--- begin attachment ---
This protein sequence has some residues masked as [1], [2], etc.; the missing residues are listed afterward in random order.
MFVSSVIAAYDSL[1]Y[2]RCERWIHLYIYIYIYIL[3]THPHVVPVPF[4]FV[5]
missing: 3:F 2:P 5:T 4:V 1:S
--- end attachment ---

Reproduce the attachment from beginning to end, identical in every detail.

This protein sequence has some residues masked as [1], [2], etc.; the missing residues are listed afterward in random order.
MFVSSVIAAYDSL[1]Y[2]RCERWIHLYIYIYIYIL[3]THPHVVPVPF[4]FV[5]
missing: 3:F 2:P 5:T 4:V 1:S